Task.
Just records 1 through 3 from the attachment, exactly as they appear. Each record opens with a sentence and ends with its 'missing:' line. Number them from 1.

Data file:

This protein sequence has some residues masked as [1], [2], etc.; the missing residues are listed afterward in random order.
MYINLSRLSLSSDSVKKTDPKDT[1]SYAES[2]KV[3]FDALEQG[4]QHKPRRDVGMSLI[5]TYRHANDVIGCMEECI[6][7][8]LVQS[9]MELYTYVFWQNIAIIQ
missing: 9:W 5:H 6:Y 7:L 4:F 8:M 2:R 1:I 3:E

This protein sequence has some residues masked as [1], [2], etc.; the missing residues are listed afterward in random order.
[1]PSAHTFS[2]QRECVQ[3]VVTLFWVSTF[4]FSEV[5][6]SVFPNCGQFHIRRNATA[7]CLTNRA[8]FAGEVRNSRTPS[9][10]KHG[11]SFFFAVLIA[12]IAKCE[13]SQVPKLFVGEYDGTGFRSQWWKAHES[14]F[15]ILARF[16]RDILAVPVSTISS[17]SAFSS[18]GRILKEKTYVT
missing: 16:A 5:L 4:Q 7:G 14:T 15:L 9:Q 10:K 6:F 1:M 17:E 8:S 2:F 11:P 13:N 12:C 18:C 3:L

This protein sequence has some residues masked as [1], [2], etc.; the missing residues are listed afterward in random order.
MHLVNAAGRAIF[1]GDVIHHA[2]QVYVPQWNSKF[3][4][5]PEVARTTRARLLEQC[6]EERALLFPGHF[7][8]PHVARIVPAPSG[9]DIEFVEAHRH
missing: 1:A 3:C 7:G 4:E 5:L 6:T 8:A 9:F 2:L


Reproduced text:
This protein sequence has some residues masked as [1], [2], etc.; the missing residues are listed afterward in random order.
MYINLSRLSLSSDSVKKTDPKDT[1]SYAES[2]KV[3]FDALEQG[4]QHKPRRDVGMSLI[5]TYRHANDVIGCMEECI[6][7][8]LVQS[9]MELYTYVFWQNIAIIQ
missing: 9:W 5:H 6:Y 7:L 4:F 8:M 2:R 1:I 3:E

This protein sequence has some residues masked as [1], [2], etc.; the missing residues are listed afterward in random order.
[1]PSAHTFS[2]QRECVQ[3]VVTLFWVSTF[4]FSEV[5][6]SVFPNCGQFHIRRNATA[7]CLTNRA[8]FAGEVRNSRTPS[9][10]KHG[11]SFFFAVLIA[12]IAKCE[13]SQVPKLFVGEYDGTGFRSQWWKAHES[14]F[15]ILARF[16]RDILAVPVSTISS[17]SAFSS[18]GRILKEKTYVT
missing: 16:A 5:L 4:Q 7:G 14:T 15:L 9:Q 10:K 6:F 1:M 17:E 8:S 2:F 11:P 13:N 12:C 18:C 3:L

This protein sequence has some residues masked as [1], [2], etc.; the missing residues are listed afterward in random order.
MHLVNAAGRAIF[1]GDVIHHA[2]QVYVPQWNSKF[3][4][5]PEVARTTRARLLEQC[6]EERALLFPGHF[7][8]PHVARIVPAPSG[9]DIEFVEAHRH
missing: 1:A 3:C 7:G 4:E 5:L 6:T 8:A 9:F 2:L